(19)
(11)EP 3 734 826 A1

(12)EUROPEAN PATENT APPLICATION

(43)Date of publication:
04.11.2020 Bulletin 2020/45

(21)Application number: 20171446.6

(22)Date of filing:  26.04.2020
(51)International Patent Classification (IPC): 
H02M 3/335(2006.01)
H02M 1/00(2006.01)
H02M 7/48(2007.01)
(84)Designated Contracting States:
AL AT BE BG CH CY CZ DE DK EE ES FI FR GB GR HR HU IE IS IT LI LT LU LV MC MK MT NL NO PL PT RO RS SE SI SK SM TR
Designated Extension States:
BA ME
Designated Validation States:
KH MA MD TN

(30)Priority: 29.04.2019 US 201916397275

(71)Applicant: Infineon Technologies Austria AG
9500 Villach (AT)

(72)Inventors:
  • RIZZOLATTI, Roberto
    9500 Villach (AT)
  • RAINER, Christian
    9064 Magdalensberg (AT)
  • WIEDENBAUER, Otto
    9500 Villach (AT)

(74)Representative: Westphal, Mussgnug & Partner Patentanwälte mbB 
Werinherstrasse 79
81541 München
81541 München (DE)

  


(54)SWITCHED-CAPACITOR CONVERTER WITH MULTI-TAPPED AUTOTRANSFORMER


(57) A power supply system comprises: a switched-capacitor converter, a multi-tapped autotransformer, and an output stage. The multi-tapped autotransformer includes multiple primary windings. The switched-capacitor converter includes multiple circuit paths coupled to the primary windings. For example, a first circuit path includes a first capacitor; a second circuit path includes a second capacitor. The power supply further includes a controller that controllably switches an input voltage to the first circuit path and the second circuit path, conveying energy to the primary windings of the multi-tapped autotransformer. The output stage of the power supply is coupled to receive energy from a combination of the first primary winding and the second primary winding of the multi-tapped autotransformer. Via the received energy, the output stage produces an output voltage that powers a load.


Description


[0001] As its name suggests, a conventional switched-capacitor DC-DC converter converts a received DC input voltage into a DC output voltage.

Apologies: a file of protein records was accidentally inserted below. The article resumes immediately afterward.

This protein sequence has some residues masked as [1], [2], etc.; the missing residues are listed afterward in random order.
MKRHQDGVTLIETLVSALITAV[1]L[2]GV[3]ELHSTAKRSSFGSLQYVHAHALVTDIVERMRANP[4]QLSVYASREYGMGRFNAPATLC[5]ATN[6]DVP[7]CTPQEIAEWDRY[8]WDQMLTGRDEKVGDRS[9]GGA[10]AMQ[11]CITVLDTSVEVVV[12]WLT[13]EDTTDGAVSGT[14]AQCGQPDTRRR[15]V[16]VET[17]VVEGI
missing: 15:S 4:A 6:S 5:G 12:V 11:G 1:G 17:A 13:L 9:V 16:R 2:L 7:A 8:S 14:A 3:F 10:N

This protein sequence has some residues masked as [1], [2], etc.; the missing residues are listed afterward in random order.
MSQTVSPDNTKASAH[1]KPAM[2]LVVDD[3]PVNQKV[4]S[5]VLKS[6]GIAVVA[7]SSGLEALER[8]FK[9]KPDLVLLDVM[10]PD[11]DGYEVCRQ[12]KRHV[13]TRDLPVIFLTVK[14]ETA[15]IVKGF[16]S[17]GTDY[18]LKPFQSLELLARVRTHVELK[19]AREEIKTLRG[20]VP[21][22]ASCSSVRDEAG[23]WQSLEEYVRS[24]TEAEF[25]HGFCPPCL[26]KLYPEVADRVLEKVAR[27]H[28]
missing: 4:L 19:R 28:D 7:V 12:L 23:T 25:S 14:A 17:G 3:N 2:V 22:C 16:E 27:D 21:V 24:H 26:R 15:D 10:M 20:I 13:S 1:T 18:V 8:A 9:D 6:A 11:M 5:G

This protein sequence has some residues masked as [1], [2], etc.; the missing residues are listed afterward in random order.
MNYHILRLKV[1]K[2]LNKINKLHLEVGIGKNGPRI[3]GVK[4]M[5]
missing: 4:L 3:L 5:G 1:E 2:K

[0002] In one conventional application, the input voltage to the conventional switched-capacitor converter falls in a range between 40VDC to 60VDC. In such an instance, switches in the switched-capacitor converter are controlled to transfer charge stored in respective capacitors, resulting in conversion of the input voltage such as a 48VDC to an output voltage such as 12VDC for a so-called conventional 4:1 switched-capacitor converter. In other words, a conventional switched-capacitor converter can be configured to convert a 48VDC voltage into a 12VDC voltage.

[0003] To avoid so-called hard switching in the switched-capacitor converter, the switches in the switched-capacitor converter are preferably switched when there is near zero voltage across them and near zero current flowing through them.

[0004] The undesirable hard switching in a conventional switched-capacitor converter may be mitigated by placing an individual inductor in series with a respective capacitor in each stage of the switched-capacitor converter. This results in a resonant (or semi-resonant) switching converter. Such a switched-capacitor converter is sometimes termed a switched tank converter (STC). The resonant tank circuit formed by a series connection of an inductor and capacitor has an associated resonant frequency that is based upon the inductance and capacitance of these components.

[0005] Switching of the switches in the conventional switched-capacitor converter at the respective resonant frequency results in so-called zero current switching (ZCS), which reduces switching losses and provides good power conversion efficiency.

[0006] This disclosure includes the observation that power conversion efficiency of conventional switched-capacitor converters can be improved. For example, to this end, embodiments herein include novel ways of providing improved performance of a switched-capacitor converter and efficient generation of a corresponding output voltage.

[0007] More specifically, according to one embodiment, an apparatus (such as a power supply) comprises: a switched-capacitor converter, a multi-tapped autotransformer, and an output stage. The multi-tapped autotransformer includes multiple primary windings and at least a secondary winding (such as multiple secondary windings). The switched-capacitor converter includes multiple circuit paths coupled to the primary windings. For example, a first circuit path of the switched-capacitor converter includes a first capacitor; a second circuit path of the switched-capacitor converter includes a second capacitor. The power supply further includes a controller that controllably switches an input voltage to the first circuit path and the second circuit path (such as in a primary stage), conveying energy to the primary windings of the multi-tapped autotransformer. The output stage (such as a secondary stage) of the power supply is coupled to receive energy conveyed from a combination of the first primary winding and the second primary winding of the multi-tapped autotransformer. Via the received energy, the output stage produces an output voltage that powers a load.